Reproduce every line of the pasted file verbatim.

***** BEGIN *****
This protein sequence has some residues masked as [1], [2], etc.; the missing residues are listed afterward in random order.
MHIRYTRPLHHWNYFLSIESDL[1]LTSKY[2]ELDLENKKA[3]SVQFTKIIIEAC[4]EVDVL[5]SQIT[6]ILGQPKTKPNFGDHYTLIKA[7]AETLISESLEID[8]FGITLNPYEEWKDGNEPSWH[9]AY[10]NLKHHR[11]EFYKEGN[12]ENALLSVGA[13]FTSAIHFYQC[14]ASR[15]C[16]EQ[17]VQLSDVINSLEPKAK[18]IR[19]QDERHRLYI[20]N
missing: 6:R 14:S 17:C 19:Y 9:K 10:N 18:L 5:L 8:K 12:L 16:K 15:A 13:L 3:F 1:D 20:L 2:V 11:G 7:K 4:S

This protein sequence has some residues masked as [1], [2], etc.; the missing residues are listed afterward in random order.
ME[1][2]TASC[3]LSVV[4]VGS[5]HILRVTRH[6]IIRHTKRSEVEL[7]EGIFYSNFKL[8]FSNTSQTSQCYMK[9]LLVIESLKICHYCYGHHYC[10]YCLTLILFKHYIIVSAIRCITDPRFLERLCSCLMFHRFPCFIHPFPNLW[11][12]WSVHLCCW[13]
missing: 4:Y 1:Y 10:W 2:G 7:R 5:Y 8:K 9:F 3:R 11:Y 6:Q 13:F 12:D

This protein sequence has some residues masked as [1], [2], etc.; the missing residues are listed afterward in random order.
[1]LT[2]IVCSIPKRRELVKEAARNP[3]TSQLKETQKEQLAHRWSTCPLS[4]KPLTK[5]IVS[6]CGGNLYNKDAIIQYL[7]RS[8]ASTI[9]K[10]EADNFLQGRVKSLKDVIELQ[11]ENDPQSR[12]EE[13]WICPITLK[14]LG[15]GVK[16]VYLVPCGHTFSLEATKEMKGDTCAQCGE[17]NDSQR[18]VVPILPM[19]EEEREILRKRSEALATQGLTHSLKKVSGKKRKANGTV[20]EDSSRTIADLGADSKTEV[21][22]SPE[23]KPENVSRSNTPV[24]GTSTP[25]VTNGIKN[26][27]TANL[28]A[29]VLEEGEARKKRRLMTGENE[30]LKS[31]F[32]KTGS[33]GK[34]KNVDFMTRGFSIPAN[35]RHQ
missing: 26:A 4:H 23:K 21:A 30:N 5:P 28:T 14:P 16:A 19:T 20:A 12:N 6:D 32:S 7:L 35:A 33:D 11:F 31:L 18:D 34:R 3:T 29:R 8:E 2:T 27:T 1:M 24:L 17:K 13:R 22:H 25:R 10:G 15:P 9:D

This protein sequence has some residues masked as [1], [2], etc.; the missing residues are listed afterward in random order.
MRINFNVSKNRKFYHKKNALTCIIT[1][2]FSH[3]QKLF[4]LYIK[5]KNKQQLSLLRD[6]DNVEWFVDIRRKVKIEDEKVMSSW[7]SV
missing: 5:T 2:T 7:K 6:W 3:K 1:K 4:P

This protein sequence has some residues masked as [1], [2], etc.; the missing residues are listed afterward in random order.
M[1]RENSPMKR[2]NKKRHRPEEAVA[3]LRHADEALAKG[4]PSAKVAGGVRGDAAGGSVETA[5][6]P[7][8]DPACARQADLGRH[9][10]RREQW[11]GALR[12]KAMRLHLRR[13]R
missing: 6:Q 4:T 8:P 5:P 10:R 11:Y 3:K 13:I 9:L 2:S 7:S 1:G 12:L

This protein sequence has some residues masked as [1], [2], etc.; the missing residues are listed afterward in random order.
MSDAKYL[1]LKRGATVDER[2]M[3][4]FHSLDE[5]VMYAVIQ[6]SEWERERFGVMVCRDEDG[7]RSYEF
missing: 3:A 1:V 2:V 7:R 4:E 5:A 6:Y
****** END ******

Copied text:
This protein sequence has some residues masked as [1], [2], etc.; the missing residues are listed afterward in random order.
MHIRYTRPLHHWNYFLSIESDL[1]LTSKY[2]ELDLENKKA[3]SVQFTKIIIEAC[4]EVDVL[5]SQIT[6]ILGQPKTKPNFGDHYTLIKA[7]AETLISESLEID[8]FGITLNPYEEWKDGNEPSWH[9]AY[10]NLKHHR[11]EFYKEGN[12]ENALLSVGA[13]FTSAIHFYQC[14]ASR[15]C[16]EQ[17]VQLSDVINSLEPKAK[18]IR[19]QDERHRLYI[20]N
missing: 6:R 14:S 17:C 19:Y 9:K 10:N 18:L 5:L 8:K 12:L 16:K 15:A 13:L 3:F 1:D 20:L 2:V 11:G 7:K 4:S

This protein sequence has some residues masked as [1], [2], etc.; the missing residues are listed afterward in random order.
ME[1][2]TASC[3]LSVV[4]VGS[5]HILRVTRH[6]IIRHTKRSEVEL[7]EGIFYSNFKL[8]FSNTSQTSQCYMK[9]LLVIESLKICHYCYGHHYC[10]YCLTLILFKHYIIVSAIRCITDPRFLERLCSCLMFHRFPCFIHPFPNLW[11][12]WSVHLCCW[13]
missing: 4:Y 1:Y 10:W 2:G 7:R 5:Y 8:K 9:F 3:R 11:Y 6:Q 13:F 12:D

This protein sequence has some residues masked as [1], [2], etc.; the missing residues are listed afterward in random order.
[1]LT[2]IVCSIPKRRELVKEAARNP[3]TSQLKETQKEQLAHRWSTCPLS[4]KPLTK[5]IVS[6]CGGNLYNKDAIIQYL[7]RS[8]ASTI[9]K[10]EADNFLQGRVKSLKDVIELQ[11]ENDPQSR[12]EE[13]WICPITLK[14]LG[15]GVK[16]VYLVPCGHTFSLEATKEMKGDTCAQCGE[17]NDSQR[18]VVPILPM[19]EEEREILRKRSEALATQGLTHSLKKVSGKKRKANGTV[20]EDSSRTIADLGADSKTEV[21][22]SPE[23]KPENVSRSNTPV[24]GTSTP[25]VTNGIKN[26][27]TANL[28]A[29]VLEEGEARKKRRLMTGENE[30]LKS[31]F[32]KTGS[33]GK[34]KNVDFMTRGFSIPAN[35]RHQ
missing: 26:A 4:H 23:K 21:A 30:N 5:P 28:T 14:P 16:A 19:T 20:A 12:N 6:D 32:S 7:L 35:A 33:D 11:F 31:L 18:D 34:R 3:T 29:R 8:E 2:T 27:T 1:M 24:L 17:K 13:R 22:H 25:R 10:G 15:P 9:D

This protein sequence has some residues masked as [1], [2], etc.; the missing residues are listed afterward in random order.
MRINFNVSKNRKFYHKKNALTCIIT[1][2]FSH[3]QKLF[4]LYIK[5]KNKQQLSLLRD[6]DNVEWFVDIRRKVKIEDEKVMSSW[7]SV
missing: 5:T 2:T 7:K 6:W 3:K 1:K 4:P

This protein sequence has some residues masked as [1], [2], etc.; the missing residues are listed afterward in random order.
M[1]RENSPMKR[2]NKKRHRPEEAVA[3]LRHADEALAKG[4]PSAKVAGGVRGDAAGGSVETA[5][6]P[7][8]DPACARQADLGRH[9][10]RREQW[11]GALR[12]KAMRLHLRR[13]R
missing: 6:Q 4:T 8:P 5:P 10:R 11:Y 3:K 13:I 9:L 2:S 7:S 1:G 12:L

This protein sequence has some residues masked as [1], [2], etc.; the missing residues are listed afterward in random order.
MSDAKYL[1]LKRGATVDER[2]M[3][4]FHSLDE[5]VMYAVIQ[6]SEWERERFGVMVCRDEDG[7]RSYEF
missing: 3:A 1:V 2:V 7:R 4:E 5:A 6:Y